Our state needs to proclaim a new California Water Awareness Day in every school, so that students, kindergarten through 12th grade, can learn how water works here.
I have worked on California water issues for the past 15 years. I’ve noticed that, while people often disagree about water infrastructure and water rights and water policy, virtually everyone with whom I have come in contact agrees on at least one thing: Californians should have a better understanding of where our water comes from.
For too many, the fact that water comes out of their taps is the extent of their understanding. That’s not good enough, for two reasons. First, the state’s future depends on the ability of all of us to use water more efficiently and wisely. Second, the people of California themselves, through their votes, will play a major role in our water future.
Future generations could be better informed if the governor declared a California Water Awareness Day. Given the stakes, no student is too young to start on his or her water education. Here’s one way to do it.
Teachers, from kindergarten to eighth grade, as well as high school social studies teachers, would be required to dedicate one day each spring to water issues. Curriculum would be age appropriate and would cover the following:
1. The basics of the water cycle.
The massive evaporative engine of the Pacific Ocean fuels wet storms that move across California in the wintertime. As the ocean air mass meets land, the coastal range, and the Sierras, it is forced upward in elevation. As the air gains elevation it cools—and the water vapor condenses out in the form of rain and snow. Much of the moisture seeps into the ground slowly and collects in groundwater basins. Some collects in our rivers, streams, and lakes. And some ultimately flows back into the ocean, completing the cycle.
2. Our Mediterranean climate
Mediterranean climate patterns, and the ocean currents that produce them, exist in only a few parts of the world—including ours. This is the reason California has such severe wet and dry cycles. Our wet months run from late October to May. From June to September, very little (if any) rain falls. In addition to this annual dry period, natural drought cycles that last several years are common. Today’s drought, one of the most severe on record, is a part of our regular hydrologic condition in California. Understanding droughts and how to respond to them are important skills for Californians.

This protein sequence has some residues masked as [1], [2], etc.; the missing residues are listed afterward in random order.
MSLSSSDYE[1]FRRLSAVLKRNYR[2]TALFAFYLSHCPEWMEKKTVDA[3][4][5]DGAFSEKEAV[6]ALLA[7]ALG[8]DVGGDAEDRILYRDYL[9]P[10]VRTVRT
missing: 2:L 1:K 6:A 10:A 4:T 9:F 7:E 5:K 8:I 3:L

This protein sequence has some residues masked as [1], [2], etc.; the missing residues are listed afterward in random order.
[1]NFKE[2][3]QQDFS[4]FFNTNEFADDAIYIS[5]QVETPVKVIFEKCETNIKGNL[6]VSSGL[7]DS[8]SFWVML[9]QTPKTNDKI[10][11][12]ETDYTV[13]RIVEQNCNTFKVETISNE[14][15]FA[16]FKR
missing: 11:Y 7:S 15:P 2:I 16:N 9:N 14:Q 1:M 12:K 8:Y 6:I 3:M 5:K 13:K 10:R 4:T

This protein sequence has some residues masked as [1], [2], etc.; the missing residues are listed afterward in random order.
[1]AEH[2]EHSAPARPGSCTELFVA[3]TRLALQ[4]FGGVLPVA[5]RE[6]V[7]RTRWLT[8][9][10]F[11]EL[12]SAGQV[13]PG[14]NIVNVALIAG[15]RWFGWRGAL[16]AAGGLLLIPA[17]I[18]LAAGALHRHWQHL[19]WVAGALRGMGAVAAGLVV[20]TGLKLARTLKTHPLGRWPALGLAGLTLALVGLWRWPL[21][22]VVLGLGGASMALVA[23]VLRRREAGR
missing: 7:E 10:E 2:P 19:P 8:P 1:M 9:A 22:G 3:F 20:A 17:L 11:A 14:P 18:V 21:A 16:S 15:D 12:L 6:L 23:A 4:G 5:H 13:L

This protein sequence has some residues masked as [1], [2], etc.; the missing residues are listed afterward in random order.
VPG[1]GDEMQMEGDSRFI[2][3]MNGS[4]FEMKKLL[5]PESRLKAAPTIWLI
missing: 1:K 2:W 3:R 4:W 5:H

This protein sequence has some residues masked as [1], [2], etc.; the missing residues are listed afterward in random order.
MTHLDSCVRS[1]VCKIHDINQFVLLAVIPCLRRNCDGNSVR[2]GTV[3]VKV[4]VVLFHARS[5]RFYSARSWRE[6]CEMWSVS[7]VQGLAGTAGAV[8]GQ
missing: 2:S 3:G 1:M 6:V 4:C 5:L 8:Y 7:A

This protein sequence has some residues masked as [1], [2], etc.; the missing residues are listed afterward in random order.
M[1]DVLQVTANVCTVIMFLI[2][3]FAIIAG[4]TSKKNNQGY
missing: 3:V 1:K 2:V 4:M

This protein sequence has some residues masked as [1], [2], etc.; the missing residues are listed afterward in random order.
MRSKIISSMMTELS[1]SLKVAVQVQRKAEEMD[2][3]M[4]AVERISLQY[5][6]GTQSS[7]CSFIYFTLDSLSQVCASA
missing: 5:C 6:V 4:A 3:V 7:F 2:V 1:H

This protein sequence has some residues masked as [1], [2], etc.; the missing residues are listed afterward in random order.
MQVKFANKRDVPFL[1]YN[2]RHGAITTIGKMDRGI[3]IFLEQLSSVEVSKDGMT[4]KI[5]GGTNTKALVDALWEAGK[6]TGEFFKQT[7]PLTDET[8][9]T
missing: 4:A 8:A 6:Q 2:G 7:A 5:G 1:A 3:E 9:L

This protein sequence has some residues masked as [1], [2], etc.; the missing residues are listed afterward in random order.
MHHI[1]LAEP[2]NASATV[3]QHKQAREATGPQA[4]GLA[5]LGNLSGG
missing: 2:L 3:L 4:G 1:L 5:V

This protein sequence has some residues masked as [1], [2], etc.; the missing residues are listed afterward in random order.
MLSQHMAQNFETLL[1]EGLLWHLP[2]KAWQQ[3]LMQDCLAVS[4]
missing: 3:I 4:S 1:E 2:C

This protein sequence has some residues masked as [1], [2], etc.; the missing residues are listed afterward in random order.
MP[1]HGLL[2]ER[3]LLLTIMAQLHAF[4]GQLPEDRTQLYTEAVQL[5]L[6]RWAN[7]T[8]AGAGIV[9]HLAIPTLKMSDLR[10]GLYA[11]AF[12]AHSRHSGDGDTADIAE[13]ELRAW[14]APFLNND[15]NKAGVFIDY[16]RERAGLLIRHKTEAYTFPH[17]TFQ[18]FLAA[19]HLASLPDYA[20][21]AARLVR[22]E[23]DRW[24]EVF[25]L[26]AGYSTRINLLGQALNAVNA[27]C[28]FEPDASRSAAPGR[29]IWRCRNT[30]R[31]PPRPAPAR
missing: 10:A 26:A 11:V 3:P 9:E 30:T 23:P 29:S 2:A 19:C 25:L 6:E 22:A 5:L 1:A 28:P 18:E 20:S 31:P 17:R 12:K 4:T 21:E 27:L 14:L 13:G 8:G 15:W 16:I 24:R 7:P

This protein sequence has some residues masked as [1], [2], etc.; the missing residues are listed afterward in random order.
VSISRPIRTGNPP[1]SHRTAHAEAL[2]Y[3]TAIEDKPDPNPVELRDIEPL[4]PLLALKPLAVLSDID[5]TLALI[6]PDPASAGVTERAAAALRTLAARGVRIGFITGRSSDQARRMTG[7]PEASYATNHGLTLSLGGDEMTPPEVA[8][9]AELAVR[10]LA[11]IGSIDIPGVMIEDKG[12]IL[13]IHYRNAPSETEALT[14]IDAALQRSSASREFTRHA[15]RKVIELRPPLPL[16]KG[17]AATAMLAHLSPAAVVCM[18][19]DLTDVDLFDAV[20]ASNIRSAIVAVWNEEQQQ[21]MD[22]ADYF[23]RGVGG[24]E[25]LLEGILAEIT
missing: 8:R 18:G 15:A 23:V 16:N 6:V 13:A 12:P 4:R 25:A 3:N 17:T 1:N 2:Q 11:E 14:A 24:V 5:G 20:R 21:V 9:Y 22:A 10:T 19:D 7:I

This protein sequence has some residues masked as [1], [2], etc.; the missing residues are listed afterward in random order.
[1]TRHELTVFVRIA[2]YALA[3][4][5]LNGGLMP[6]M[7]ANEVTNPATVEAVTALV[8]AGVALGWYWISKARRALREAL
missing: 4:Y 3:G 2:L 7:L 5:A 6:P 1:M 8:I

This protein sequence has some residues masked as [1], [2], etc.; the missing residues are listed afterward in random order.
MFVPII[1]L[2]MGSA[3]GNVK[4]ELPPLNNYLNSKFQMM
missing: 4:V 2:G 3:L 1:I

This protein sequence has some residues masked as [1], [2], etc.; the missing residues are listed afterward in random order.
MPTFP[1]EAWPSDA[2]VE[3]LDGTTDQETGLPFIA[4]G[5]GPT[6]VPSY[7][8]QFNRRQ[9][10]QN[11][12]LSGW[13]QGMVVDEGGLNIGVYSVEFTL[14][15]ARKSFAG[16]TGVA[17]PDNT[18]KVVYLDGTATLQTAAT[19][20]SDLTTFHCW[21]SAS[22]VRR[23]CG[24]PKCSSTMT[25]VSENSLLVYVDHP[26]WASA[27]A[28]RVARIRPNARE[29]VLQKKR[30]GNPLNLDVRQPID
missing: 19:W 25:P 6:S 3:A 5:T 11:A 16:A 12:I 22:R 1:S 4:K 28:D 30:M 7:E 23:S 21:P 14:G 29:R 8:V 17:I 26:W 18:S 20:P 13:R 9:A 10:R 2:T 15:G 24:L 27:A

3. Our water management system, and the importance of time
Because all of our rain comes in the winter months, and most of our water use for agriculture and irrigation occurs in the summer, California has built a massive water infrastructure system to store the winter runoff and deliver it later in the year. This system also moves water from north to south because most of the state’s rainfall hits in the north, and most of our population is in the south. California also imports water from the Colorado River.
The California Awareness Water Day course would describe the overall water balance for our state and its water infrastructure, and would discuss the challenges we face in ensuring a safe and reliable water supply. The ecological impacts of this water infrastructure would be discussed, with an emphasis on issues related to the Sacramento-San Joaquin Delta and the Colorado River.
Teachers would cover regionally specific issues, including the sources of local water supplies and how students and their families can use water wisely and conserve. Students would also learn how climate change and population growth will further challenge an already stressed system—a lesson that could be taught in such a way as to inspire bright young minds to learn more and contribute solutions.
Over many years, an emphasis on water would ensure that Californians have a better understanding of their water supply—and better equip them to make decisions about how to manage that supply. As the current drought highlights the need for better water management, it’s time for our leaders to launch a California Water Awareness Day so that future generations are better prepared to take on the challenge.